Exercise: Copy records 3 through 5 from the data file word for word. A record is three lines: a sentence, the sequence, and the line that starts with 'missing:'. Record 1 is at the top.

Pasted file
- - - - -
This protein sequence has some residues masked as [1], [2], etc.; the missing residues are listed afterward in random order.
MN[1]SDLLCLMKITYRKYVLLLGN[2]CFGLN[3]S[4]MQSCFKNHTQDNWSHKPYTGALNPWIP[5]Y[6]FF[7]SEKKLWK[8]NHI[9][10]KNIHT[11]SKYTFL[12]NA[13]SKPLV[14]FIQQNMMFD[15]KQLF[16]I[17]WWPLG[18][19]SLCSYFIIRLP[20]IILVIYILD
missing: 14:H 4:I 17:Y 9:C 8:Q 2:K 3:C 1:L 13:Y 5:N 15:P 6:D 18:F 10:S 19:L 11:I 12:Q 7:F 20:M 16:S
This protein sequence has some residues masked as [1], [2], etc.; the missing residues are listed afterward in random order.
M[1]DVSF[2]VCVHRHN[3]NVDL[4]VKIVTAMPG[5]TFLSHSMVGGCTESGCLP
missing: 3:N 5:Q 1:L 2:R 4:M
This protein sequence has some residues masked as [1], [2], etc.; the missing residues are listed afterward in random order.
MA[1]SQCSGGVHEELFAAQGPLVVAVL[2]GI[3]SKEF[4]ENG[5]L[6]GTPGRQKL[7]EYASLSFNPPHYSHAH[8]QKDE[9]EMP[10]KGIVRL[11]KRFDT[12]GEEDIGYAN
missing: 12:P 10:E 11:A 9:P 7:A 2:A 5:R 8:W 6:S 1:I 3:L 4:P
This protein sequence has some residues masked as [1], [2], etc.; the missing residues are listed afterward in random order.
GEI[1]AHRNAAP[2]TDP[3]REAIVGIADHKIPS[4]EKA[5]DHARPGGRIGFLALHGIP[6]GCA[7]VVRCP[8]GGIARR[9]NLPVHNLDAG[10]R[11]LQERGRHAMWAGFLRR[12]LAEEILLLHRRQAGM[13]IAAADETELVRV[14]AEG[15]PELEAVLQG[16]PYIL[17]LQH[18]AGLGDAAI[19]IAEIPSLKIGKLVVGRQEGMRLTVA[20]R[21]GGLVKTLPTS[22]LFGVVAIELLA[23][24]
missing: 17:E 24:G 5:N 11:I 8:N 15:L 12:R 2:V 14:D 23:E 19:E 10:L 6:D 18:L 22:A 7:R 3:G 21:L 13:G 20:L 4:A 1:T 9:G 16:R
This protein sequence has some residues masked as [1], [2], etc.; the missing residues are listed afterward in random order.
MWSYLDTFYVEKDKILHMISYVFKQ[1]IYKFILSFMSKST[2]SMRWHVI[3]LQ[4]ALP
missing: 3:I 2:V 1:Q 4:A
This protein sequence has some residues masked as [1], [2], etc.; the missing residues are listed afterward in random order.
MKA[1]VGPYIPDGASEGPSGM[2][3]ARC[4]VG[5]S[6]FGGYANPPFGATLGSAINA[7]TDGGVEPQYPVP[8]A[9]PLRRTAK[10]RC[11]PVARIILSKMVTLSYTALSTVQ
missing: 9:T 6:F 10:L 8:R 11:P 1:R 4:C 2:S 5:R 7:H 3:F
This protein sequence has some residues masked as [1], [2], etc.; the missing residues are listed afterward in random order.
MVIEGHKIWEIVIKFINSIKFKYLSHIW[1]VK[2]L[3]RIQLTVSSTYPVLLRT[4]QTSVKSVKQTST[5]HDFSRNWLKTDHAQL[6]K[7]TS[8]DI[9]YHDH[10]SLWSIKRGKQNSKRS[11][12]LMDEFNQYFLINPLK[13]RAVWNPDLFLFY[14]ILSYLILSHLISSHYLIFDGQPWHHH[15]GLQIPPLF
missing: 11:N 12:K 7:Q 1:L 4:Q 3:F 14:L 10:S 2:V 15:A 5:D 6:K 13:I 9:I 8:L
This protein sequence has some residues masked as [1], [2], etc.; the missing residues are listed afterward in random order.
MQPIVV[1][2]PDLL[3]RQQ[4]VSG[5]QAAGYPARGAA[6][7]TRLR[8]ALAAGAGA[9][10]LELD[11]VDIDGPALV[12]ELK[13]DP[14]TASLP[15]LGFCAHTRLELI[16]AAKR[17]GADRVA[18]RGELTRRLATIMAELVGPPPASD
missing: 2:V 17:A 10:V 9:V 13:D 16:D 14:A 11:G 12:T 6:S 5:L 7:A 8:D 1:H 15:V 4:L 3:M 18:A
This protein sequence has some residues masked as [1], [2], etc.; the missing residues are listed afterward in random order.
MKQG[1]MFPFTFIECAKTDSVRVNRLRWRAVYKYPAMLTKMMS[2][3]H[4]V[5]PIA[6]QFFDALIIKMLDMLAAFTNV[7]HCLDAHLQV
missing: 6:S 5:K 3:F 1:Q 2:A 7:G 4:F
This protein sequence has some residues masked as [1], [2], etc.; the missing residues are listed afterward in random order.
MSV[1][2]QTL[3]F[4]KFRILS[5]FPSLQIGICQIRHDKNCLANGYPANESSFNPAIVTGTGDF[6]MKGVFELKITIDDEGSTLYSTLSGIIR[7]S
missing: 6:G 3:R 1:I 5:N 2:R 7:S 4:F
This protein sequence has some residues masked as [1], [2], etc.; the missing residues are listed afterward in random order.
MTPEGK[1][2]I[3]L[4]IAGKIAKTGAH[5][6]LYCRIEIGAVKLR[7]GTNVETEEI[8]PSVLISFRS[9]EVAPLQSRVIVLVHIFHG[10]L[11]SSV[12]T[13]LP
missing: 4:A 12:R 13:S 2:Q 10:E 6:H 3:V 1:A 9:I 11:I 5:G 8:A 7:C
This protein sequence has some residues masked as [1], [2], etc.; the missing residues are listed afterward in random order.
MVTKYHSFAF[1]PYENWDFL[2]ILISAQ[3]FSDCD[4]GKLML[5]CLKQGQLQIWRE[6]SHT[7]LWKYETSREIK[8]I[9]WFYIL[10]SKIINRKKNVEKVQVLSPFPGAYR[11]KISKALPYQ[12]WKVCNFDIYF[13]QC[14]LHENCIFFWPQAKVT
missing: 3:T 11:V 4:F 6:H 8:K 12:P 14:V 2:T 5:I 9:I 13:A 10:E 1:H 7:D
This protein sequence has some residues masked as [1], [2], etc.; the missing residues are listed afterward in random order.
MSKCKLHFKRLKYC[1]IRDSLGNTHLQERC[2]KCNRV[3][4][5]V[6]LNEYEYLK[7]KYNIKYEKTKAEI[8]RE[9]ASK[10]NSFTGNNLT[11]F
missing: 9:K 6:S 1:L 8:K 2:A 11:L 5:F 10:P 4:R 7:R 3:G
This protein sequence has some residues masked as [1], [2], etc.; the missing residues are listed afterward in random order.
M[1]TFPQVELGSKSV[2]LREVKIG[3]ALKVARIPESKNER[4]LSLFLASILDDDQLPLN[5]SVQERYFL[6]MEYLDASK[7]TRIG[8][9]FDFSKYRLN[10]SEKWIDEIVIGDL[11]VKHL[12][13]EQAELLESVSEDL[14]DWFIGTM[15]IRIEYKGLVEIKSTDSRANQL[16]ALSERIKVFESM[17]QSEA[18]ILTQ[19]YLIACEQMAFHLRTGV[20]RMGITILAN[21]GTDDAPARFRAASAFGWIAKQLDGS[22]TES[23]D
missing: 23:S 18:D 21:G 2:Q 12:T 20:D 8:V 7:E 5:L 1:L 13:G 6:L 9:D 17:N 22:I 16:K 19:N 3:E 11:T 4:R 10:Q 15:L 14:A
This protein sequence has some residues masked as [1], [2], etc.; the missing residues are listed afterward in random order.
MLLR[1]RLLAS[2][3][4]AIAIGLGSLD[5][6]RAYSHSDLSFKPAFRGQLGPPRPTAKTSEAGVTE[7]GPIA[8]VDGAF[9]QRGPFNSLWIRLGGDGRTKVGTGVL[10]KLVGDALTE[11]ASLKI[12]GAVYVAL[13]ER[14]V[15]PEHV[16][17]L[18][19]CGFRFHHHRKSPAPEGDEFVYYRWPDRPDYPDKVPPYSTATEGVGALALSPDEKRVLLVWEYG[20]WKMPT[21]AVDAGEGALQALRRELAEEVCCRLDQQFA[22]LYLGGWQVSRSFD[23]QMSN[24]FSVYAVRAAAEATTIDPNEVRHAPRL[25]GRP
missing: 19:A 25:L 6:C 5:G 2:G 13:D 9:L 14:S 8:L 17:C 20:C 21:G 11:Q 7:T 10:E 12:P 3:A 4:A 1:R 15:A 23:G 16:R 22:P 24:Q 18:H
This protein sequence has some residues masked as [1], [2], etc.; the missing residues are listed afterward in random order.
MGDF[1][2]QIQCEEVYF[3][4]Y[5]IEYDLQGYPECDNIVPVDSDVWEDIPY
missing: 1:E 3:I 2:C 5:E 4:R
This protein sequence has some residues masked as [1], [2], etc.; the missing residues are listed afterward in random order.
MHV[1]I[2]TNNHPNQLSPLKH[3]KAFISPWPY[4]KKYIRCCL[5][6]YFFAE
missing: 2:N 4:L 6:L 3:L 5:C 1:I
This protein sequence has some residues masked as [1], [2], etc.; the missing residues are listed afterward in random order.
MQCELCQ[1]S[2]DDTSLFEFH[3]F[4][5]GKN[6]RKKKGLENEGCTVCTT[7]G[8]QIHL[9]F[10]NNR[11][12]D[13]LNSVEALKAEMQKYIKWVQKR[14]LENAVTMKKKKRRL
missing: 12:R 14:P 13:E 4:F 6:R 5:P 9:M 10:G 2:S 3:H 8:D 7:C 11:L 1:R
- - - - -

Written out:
This protein sequence has some residues masked as [1], [2], etc.; the missing residues are listed afterward in random order.
MA[1]SQCSGGVHEELFAAQGPLVVAVL[2]GI[3]SKEF[4]ENG[5]L[6]GTPGRQKL[7]EYASLSFNPPHYSHAH[8]QKDE[9]EMP[10]KGIVRL[11]KRFDT[12]GEEDIGYAN
missing: 12:P 10:E 11:A 9:P 7:A 2:A 5:R 8:W 6:S 1:I 3:L 4:P
This protein sequence has some residues masked as [1], [2], etc.; the missing residues are listed afterward in random order.
GEI[1]AHRNAAP[2]TDP[3]REAIVGIADHKIPS[4]EKA[5]DHARPGGRIGFLALHGIP[6]GCA[7]VVRCP[8]GGIARR[9]NLPVHNLDAG[10]R[11]LQERGRHAMWAGFLRR[12]LAEEILLLHRRQAGM[13]IAAADETELVRV[14]AEG[15]PELEAVLQG[16]PYIL[17]LQH[18]AGLGDAAI[19]IAEIPSLKIGKLVVGRQEGMRLTVA[20]R[21]GGLVKTLPTS[22]LFGVVAIELLA[23][24]
missing: 17:E 24:G 5:N 11:I 8:N 15:L 12:R 2:V 14:D 23:E 19:E 10:L 6:D 18:L 22:A 7:R 3:G 21:L 13:G 20:L 4:A 1:T 9:G 16:R
This protein sequence has some residues masked as [1], [2], etc.; the missing residues are listed afterward in random order.
MWSYLDTFYVEKDKILHMISYVFKQ[1]IYKFILSFMSKST[2]SMRWHVI[3]LQ[4]ALP
missing: 3:I 2:V 1:Q 4:A